2. So it is ethical for me to give my best estimates, as supported by field tests and cross-checks in my model, but with caveat of their being “an extrapolation of an interpolation.”

  3. But in principle there are more-reliable ways to do the modeling.

My second point is that this year’s election models are in similar boats: The pandemic forces their cantilevered use in new situations. As with chess the data needed for direct training may not be available. As we’ve said in the post, this year’s election task may be “Ethics-Hard.” Now we come to my third and main point about responsibility.

A Night of Waves and Blue/Red Shifts

The new dimension of time is the order in which all the following categories of votes will be counted, in the states that variously allow them:

  1. Early votes cast in-person, such as my wife and I did on the first possible day in New York.

  2. Early votes sent by mail.

  3. In-person votes on Election Day.

  4. Regular votes by mail in states that vote that way.

  5. Absentee ballots, which are the only non-Tuesday option in some states.

This is approximately the order in which votes will be counted, again with state-by-state differences, which especially may lead to votes in category 2 being counted later. The issue is that the Democratic and Republican shares are expected to vary greatly across the categories, enough to cause large shifts in the perceived leader over real time.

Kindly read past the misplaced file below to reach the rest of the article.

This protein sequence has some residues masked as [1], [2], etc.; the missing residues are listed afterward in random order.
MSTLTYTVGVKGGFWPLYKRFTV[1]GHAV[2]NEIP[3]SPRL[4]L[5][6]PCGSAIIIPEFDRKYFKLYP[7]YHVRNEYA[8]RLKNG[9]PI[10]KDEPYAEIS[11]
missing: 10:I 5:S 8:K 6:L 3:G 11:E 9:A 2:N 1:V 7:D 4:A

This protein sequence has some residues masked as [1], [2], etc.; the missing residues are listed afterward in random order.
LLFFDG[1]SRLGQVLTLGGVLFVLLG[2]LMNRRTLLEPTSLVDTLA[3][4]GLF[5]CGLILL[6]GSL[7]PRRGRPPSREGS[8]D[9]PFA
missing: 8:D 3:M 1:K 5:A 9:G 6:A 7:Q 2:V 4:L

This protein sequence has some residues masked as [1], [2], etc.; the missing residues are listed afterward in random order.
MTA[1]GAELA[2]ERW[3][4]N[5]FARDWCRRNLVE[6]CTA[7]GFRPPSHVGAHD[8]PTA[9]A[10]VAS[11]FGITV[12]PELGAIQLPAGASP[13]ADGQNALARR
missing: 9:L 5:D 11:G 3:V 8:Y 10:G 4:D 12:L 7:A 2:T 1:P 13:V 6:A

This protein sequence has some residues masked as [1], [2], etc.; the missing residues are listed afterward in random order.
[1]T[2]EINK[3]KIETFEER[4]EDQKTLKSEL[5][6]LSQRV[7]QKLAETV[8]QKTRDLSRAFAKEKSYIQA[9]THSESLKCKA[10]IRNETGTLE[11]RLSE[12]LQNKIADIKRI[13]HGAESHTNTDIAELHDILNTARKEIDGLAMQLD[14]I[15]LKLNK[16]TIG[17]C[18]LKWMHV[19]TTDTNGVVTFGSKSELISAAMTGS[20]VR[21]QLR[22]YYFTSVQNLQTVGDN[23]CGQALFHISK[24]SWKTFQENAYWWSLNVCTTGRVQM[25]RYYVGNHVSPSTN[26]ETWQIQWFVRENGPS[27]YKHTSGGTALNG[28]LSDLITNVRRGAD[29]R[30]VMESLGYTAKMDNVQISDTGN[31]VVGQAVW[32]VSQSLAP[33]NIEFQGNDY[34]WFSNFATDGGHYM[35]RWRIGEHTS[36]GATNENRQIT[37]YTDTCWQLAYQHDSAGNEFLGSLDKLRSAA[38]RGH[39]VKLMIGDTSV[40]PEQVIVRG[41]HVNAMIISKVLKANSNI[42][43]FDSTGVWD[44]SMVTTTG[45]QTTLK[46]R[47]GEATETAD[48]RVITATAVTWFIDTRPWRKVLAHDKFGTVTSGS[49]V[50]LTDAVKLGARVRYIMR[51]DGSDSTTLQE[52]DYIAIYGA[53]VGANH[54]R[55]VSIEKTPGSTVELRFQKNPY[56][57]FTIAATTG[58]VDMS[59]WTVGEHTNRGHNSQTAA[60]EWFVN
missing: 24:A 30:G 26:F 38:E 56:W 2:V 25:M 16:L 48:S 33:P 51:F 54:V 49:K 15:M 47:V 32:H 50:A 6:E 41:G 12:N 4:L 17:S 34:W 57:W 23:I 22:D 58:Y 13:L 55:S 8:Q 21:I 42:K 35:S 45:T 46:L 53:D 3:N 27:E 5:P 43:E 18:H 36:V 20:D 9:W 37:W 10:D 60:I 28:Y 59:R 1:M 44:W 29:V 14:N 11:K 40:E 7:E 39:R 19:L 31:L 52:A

Geoffrey Skelley of FiveThirtyEight has an article showing how a 5-point win for Biden in Pennsylvania might still present as a 16-point lead for President Trump on Election Night, when all in-person votes are counted but only some of the votes by mail. Here are the article’s key graphics, the left one showing actual proportions from Pennsylvania’s June primary.

Composite of two figures from FiveThirtyEight Skelley article

Other states that allow early tallying of early votes may show an initial Biden lead before a red-shift toward Trump on Election Night, with more of Biden’s vote share remaining to be counted. Still others are less clear. FiveThirtyEight on Saturday posted a useful state-by-state guide.

Why Important to Model the Count?